MPs voted overwhelmingly on Tuesday night to end the Brexit paralysis at Westminster and put the issue back to the people, setting a general election for December 12.
Boris Johnson’s plan to hold a pre-Christmas election was approved by 438 votes to 20, after Labour finally agreed to drop its opposition to an early poll.
Almost 200 MPs abstained in the key vote, many of them Labour MPs who fear that their party faces a possible election rout and who favoured holding a second EU referendum before going to the polls.
Mr Johnson brought 10 Conservative rebel MPs back into the fold, as he tried to heal party wounds and prepare the ground for what could be a tight and highly volatile contest.
The British prime minister sacked 21 Tory MPs last month after they defied him over Brexit, but he has restored the party whip to nearly half, allowing them to run as Tory candidates at what will be seen as a “Brexit election”.
His peace offering to the pro-European wing came as MPs voted for a snap December election. A conciliatory Mr Johnson told the rebels he would campaign as a “One Nation” centrist Conservative.
The MPs readmitted to the party include former ministers Alistair Burt, Greg Clark, Nick Soames, Margot James and Ed Vaizey, but other big beasts of the Conservative party, including former chancellors Ken Clarke and Philip Hammond, remain in exile.
Mr Johnson’s decision removes the threat that some of the rebels could stand as independents and split the Tory vote in a general election where every seat will count if the prime minister is to secure a Commons majority.
His team admitted the snap election was “a gamble” but the Tory party needs a solid majority to deliver his Brexit deal, which will be put on ice while the country chooses a new parliament.
But senior Tories claimed that Mr Johnson risked losing Brexit altogether, with Labour, Liberal Democrats and the Scottish National party all backing a second EU referendum, which could ultimately reverse the 2016 Leave vote.
Although the Conservatives enjoy a double-digit lead over Labour in opinion polls, Theresa May went into the 2017 election in an even stronger position but ended up losing seats in the ensuing hung parliament.
One former Tory cabinet minister said: “It could easily end up with another hung parliament.” If the election is inconclusive, it could simply open another chapter of Brexit paralysis in British politics.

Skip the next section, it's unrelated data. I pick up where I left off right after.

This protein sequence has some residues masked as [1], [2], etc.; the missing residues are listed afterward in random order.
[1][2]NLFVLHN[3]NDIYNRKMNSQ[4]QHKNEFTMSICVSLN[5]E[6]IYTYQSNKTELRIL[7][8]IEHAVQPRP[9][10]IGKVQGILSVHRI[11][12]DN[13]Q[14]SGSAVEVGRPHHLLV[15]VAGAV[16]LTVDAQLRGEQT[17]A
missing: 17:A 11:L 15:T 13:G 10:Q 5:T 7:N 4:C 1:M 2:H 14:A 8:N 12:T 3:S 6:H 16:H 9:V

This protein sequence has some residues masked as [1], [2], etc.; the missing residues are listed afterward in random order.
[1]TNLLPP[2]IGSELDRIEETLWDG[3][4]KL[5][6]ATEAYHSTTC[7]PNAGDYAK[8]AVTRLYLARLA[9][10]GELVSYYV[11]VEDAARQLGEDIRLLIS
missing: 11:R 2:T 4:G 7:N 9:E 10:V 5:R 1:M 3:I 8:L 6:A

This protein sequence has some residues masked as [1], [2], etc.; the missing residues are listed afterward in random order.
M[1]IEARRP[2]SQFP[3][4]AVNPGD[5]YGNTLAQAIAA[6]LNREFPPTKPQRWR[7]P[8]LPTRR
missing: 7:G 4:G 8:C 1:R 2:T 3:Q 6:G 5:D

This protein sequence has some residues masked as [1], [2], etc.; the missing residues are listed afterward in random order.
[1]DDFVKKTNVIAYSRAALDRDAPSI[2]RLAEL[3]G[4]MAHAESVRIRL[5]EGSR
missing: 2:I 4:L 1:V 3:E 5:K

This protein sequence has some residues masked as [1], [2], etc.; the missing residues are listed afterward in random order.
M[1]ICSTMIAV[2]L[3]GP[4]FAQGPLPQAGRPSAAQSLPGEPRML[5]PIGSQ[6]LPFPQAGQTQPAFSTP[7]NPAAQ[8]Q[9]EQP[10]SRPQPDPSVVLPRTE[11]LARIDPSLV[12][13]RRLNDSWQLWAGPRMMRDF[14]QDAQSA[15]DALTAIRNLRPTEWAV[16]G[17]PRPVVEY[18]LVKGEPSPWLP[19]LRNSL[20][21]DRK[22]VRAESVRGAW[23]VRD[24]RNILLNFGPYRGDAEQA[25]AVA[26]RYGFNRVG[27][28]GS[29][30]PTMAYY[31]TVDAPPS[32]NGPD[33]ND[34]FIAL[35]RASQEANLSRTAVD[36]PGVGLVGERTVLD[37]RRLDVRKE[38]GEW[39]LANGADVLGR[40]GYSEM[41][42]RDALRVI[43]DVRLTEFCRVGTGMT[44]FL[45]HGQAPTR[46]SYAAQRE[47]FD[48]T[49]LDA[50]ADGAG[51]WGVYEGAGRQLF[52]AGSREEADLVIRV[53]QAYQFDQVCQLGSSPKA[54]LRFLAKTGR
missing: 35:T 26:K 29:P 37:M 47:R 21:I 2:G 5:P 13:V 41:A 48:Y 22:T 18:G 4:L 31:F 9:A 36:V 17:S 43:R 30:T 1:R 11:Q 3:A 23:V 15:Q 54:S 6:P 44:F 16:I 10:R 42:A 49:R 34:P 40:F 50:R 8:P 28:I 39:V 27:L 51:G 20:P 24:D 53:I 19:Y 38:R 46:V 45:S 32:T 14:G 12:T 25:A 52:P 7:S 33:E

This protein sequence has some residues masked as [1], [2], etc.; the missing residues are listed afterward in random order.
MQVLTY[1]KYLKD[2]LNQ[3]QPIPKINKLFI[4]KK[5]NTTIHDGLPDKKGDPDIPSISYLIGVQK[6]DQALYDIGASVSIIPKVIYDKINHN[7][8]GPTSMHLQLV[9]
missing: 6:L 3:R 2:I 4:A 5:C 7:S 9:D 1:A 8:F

MPs on Tuesday approved Mr Johnson’s legislation to hold an election on December 12; opposition parties failed to move forward the date of the poll to December 9 to allow students to vote in university towns.
Labour MPs also failed in their efforts to extend the vote to 16- and 17-year-olds and to about 3m EU nationals living in the UK.
If the legislation passes through the House of Lords, as expected, Britain is heading towards its first December election in almost a century. It will be the second general election since Britain voted to leave the EU in 2016 and the third in less than five years.
Mr Johnson has concluded it would be better to hold an election now, rather than try to force his Brexit deal through parliament in the face of strong opposition — and with no House of Commons majority — over the coming weeks or months.
“Parliament will keep on delaying,” said one ally of the prime minister, warning that Mr Johnson might have to seek another Brexit delay beyond the January 31 date agreed with the EU. “That would be fatal.”
Yesterday Jeremy Corbyn, Labour leader, agreed to back the early election, having dragged his feet for weeks. Many Labour MPs fear they will lose their seats in a Brexit election, given the party’s convoluted position.
“We have now heard from the EU that the extension of Article 50 to January 31 has been confirmed so, for the next three months, our condition of taking no deal off the table has now been met,” Mr Corbyn said.
The Labour leader hopes his party can focus voters on other issues, particularly on health and education. “We will now launch the most ambitious and radical campaign for real change our country has ever seen,” he said.
Meanwhile Donald Tusk, European Council president, sent a valedictory tweet warning Britain that the EU27 might not extend Brexit again beyond January 31.
“Please make the best use of this time,” he said. “I also want to say goodbye to you as my mission here is coming to an end. I will keep my fingers crossed for you.”